Municipal level: Resource inventory and acquisition
Find out what resources are available to you and organize the training. You can apply for funding for the training from various government sponsored project funds.Case Lappeenranta:

The City of Lappeenranta has used state subsidies granted by the Ministry of Education and Culture and the National Board of Education for the development of special education and educational equality in order to provide different levels of solution-focused training.

Municipal level: Organizing training for the whole municipality
When the decision has been made to go ahead with the training, make a plan and timetable.

With this plan, it is important that the principals and teachers are trained systematically. This means that more teachers are trained every year.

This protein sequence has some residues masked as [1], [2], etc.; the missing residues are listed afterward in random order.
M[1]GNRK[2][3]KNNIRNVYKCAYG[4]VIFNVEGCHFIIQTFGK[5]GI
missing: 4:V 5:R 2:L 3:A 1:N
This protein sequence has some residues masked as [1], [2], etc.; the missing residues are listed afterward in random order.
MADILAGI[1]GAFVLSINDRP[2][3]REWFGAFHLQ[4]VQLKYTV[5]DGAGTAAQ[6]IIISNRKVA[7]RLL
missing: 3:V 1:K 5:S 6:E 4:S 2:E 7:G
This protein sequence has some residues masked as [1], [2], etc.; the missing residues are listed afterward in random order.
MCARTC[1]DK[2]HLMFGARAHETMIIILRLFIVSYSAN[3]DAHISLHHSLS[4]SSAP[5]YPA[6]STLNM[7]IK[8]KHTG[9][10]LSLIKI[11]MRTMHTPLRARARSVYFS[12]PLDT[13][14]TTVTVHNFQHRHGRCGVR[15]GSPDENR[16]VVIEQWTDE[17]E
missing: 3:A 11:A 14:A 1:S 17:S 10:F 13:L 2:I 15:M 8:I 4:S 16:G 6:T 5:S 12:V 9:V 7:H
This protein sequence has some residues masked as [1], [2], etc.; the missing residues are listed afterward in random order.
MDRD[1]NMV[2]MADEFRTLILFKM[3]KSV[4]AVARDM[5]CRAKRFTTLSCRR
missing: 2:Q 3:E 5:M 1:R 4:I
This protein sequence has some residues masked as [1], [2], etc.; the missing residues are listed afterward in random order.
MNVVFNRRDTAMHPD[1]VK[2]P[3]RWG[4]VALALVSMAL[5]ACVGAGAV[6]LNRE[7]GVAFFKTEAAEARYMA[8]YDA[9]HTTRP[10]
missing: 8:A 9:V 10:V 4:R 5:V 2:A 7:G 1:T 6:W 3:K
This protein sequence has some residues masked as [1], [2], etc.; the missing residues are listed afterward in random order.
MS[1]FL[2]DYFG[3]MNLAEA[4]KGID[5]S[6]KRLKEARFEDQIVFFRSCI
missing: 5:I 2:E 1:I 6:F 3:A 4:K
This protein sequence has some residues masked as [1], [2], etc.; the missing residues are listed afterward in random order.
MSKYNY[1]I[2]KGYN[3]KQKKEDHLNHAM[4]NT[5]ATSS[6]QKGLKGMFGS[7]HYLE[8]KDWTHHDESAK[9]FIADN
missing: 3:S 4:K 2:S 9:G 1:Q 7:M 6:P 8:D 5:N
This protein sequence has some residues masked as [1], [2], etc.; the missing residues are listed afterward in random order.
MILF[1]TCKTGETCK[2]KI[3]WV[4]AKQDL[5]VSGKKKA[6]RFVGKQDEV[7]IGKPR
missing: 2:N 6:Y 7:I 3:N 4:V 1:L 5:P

You can arrange training, for example, in the following ways:

A) One school at a time:

The staff of each school in the area is trained in the solution-focused approach in two-year cycles, so that half of the school staff will be trained during the first year and the other half in the second. This is repeated school by school.

B) A few teachers from each school simultaneously:

Training is allocated for each school in the region, for example, so that three teachers per school attend in the first year. The following year the next three or more teachers attend, according to resources. This is repeated until all teachers chosen to complete the training have done so. Teachers can be selected for the training, for example, on the basis of their own motivation or the need for training in relation to the teacher's job profile, prioritizing teachers with special-needs students.